Data on planes returning from bombing missions was used to study of the vulnerability of airplanes to enemy fire. Analyzing the pattern and frequency of hits from enemy gunfire, it was seen that some parts of planes were hit disproportionately more often than other parts. How could these planes be optimally reinforced with armor plating? There were tradeoffs to consider. Every addition of plating added to the weight of the plane, decreasing its performance. Therefore, reinforcements needed to be added only to the most vulnerable areas of the planes.
Which of the following can be concluded from the above?
The parts hit disproportionately more than the others have to be reinforced as those received the maximum amount of damage.
No conclusion can be drawn as the data set is incomplete. There is no data on the planes shot down.
The parts with the least damage have to be reinforced, as the returning planes have survived attacks to the most damaged areas.
Reinforcements have to be added to all areas of the plane.
Correct option is
Explanatory Answer :
This is a real life example of critical reasoning used to solve a military problem during the World War II. A mathematician named Abraham Wald was given this challenging problem by military officials.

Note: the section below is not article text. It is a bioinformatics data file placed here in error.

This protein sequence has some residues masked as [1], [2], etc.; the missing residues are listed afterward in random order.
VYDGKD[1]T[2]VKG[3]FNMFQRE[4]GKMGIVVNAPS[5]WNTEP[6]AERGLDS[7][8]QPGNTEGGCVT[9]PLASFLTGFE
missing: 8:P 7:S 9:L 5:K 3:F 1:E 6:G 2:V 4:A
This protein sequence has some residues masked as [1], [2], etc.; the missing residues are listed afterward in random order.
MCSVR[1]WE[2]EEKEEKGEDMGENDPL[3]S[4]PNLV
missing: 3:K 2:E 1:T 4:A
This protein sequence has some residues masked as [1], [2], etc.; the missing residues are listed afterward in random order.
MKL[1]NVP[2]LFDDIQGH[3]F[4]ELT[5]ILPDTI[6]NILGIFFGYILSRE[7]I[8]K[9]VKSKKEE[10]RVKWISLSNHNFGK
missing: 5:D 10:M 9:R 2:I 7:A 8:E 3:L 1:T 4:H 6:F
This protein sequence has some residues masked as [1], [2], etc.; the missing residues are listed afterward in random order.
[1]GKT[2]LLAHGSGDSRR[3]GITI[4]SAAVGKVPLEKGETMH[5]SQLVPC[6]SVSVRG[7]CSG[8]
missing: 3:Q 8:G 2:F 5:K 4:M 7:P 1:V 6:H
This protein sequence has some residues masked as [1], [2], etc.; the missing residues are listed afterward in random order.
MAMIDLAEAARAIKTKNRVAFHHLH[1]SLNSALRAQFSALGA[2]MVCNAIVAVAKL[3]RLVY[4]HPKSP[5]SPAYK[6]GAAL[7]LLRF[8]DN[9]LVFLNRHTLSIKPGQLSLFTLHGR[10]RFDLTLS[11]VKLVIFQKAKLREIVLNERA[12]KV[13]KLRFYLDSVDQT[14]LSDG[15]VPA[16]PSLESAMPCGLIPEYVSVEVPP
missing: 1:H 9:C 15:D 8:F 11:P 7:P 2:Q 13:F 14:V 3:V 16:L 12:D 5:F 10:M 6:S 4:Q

Option A seems to be the logical conclusion. Counter-intuitively, Wald recommended just the opposite, the reinforcement of those areas with the least frequency of bullet holes.
Wald’s profound insight was to focus on the unseen. Taking survivorship bias into account, he grasped that the returning aircraft were the survivors, receiving enemy fire in non-vulnerable areas.
The downed aircraft (which were not part of the data set) were the ones that had received the fatal hits, most likely to the remaining areas. It was those remaining areas (the ones free of bullet holes in the surviving planes) that needed the extra armor plating.
The question is "Which of the following can be concluded from the above?"
The option is C